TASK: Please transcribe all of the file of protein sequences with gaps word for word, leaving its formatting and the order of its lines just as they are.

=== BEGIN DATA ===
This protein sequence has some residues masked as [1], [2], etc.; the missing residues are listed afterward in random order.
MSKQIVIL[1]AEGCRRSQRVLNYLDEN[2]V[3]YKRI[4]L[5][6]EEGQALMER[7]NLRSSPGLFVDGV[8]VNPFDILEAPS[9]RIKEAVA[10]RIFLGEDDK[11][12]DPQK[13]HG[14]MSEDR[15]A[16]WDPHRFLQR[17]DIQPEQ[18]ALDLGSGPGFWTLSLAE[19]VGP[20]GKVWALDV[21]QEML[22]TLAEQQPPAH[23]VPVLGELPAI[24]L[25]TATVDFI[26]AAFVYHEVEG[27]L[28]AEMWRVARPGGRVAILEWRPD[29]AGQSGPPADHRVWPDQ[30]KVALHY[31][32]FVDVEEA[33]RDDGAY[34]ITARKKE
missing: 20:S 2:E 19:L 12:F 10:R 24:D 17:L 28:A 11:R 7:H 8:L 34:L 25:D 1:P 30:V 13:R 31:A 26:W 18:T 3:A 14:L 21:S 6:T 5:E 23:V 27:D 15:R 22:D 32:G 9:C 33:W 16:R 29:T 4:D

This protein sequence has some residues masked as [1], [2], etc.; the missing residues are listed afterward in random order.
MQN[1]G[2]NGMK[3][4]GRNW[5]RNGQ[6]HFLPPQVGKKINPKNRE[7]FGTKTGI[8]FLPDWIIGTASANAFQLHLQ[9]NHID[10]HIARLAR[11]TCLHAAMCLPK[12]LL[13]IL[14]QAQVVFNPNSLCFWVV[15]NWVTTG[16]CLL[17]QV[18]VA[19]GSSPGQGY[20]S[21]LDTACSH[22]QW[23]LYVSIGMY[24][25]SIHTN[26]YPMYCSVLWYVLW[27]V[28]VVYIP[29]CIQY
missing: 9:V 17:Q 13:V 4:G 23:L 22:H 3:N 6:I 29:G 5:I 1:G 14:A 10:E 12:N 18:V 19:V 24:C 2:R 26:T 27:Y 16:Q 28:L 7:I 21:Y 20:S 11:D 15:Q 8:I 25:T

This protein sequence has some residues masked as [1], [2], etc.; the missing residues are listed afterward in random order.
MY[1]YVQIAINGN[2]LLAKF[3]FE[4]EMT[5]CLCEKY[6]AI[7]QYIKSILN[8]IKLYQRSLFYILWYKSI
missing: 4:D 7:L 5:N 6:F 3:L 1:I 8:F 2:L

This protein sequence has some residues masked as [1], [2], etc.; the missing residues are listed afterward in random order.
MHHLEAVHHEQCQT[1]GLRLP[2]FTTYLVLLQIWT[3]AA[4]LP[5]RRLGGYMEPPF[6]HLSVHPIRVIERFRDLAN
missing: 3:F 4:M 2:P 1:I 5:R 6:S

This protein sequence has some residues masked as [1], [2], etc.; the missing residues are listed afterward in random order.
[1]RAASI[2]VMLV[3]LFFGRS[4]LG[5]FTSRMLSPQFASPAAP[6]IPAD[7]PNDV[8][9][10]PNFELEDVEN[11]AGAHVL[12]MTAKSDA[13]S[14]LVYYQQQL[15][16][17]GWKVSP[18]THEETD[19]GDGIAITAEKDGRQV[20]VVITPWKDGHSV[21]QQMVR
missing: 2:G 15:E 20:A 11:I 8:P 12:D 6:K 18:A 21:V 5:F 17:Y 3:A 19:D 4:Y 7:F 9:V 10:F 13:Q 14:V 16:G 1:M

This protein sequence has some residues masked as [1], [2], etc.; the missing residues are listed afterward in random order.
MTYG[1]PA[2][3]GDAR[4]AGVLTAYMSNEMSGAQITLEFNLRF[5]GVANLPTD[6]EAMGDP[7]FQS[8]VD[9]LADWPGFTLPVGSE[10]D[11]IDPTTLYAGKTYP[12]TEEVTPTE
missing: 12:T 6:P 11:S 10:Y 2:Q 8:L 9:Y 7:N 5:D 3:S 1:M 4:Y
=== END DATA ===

This protein sequence has some residues masked as [1], [2], etc.; the missing residues are listed afterward in random order.
MSKQIVIL[1]AEGCRRSQRVLNYLDEN[2]V[3]YKRI[4]L[5][6]EEGQALMER[7]NLRSSPGLFVDGV[8]VNPFDILEAPS[9]RIKEAVA[10]RIFLGEDDK[11][12]DPQK[13]HG[14]MSEDR[15]A[16]WDPHRFLQR[17]DIQPEQ[18]ALDLGSGPGFWTLSLAE[19]VGP[20]GKVWALDV[21]QEML[22]TLAEQQPPAH[23]VPVLGELPAI[24]L[25]TATVDFI[26]AAFVYHEVEG[27]L[28]AEMWRVARPGGRVAILEWRPD[29]AGQSGPPADHRVWPDQ[30]KVALHY[31][32]FVDVEEA[33]RDDGAY[34]ITARKKE
missing: 20:S 2:E 19:L 12:F 10:R 24:D 17:L 28:A 11:R 7:H 8:L 34:L 25:D 1:P 30:V 13:R 31:A 26:W 18:T 3:A 14:L 21:S 6:T 5:E 23:V 27:D 15:R 22:D 32:G 9:C 33:W 16:R 29:T 4:D

This protein sequence has some residues masked as [1], [2], etc.; the missing residues are listed afterward in random order.
MQN[1]G[2]NGMK[3][4]GRNW[5]RNGQ[6]HFLPPQVGKKINPKNRE[7]FGTKTGI[8]FLPDWIIGTASANAFQLHLQ[9]NHID[10]HIARLAR[11]TCLHAAMCLPK[12]LL[13]IL[14]QAQVVFNPNSLCFWVV[15]NWVTTG[16]CLL[17]QV[18]VA[19]GSSPGQGY[20]S[21]LDTACSH[22]QW[23]LYVSIGMY[24][25]SIHTN[26]YPMYCSVLWYVLW[27]V[28]VVYIP[29]CIQY
missing: 9:V 17:Q 13:V 4:G 23:L 22:H 3:N 6:I 29:G 5:I 1:G 14:A 10:E 12:N 18:V 19:V 24:C 2:R 26:T 27:Y 16:Q 28:L 7:I 21:Y 20:S 11:D 15:Q 8:I 25:T

This protein sequence has some residues masked as [1], [2], etc.; the missing residues are listed afterward in random order.
MY[1]YVQIAINGN[2]LLAKF[3]FE[4]EMT[5]CLCEKY[6]AI[7]QYIKSILN[8]IKLYQRSLFYILWYKSI
missing: 4:D 7:L 5:N 6:F 3:L 1:I 8:F 2:L

This protein sequence has some residues masked as [1], [2], etc.; the missing residues are listed afterward in random order.
MHHLEAVHHEQCQT[1]GLRLP[2]FTTYLVLLQIWT[3]AA[4]LP[5]RRLGGYMEPPF[6]HLSVHPIRVIERFRDLAN
missing: 3:F 4:M 2:P 1:I 5:R 6:S

This protein sequence has some residues masked as [1], [2], etc.; the missing residues are listed afterward in random order.
[1]RAASI[2]VMLV[3]LFFGRS[4]LG[5]FTSRMLSPQFASPAAP[6]IPAD[7]PNDV[8][9][10]PNFELEDVEN[11]AGAHVL[12]MTAKSDA[13]S[14]LVYYQQQL[15][16][17]GWKVSP[18]THEETD[19]GDGIAITAEKDGRQV[20]VVITPWKDGHSV[21]QQMVR
missing: 2:G 15:E 20:A 11:I 8:P 12:D 6:K 18:A 21:V 5:F 17:Y 3:A 19:D 4:Y 7:F 9:V 10:F 13:Q 14:V 16:G 1:M

This protein sequence has some residues masked as [1], [2], etc.; the missing residues are listed afterward in random order.
MTYG[1]PA[2][3]GDAR[4]AGVLTAYMSNEMSGAQITLEFNLRF[5]GVANLPTD[6]EAMGDP[7]FQS[8]VD[9]LADWPGFTLPVGSE[10]D[11]IDPTTLYAGKTYP[12]TEEVTPTE
missing: 12:T 6:P 11:S 10:Y 2:Q 8:L 9:Y 7:N 5:D 3:S 1:M 4:Y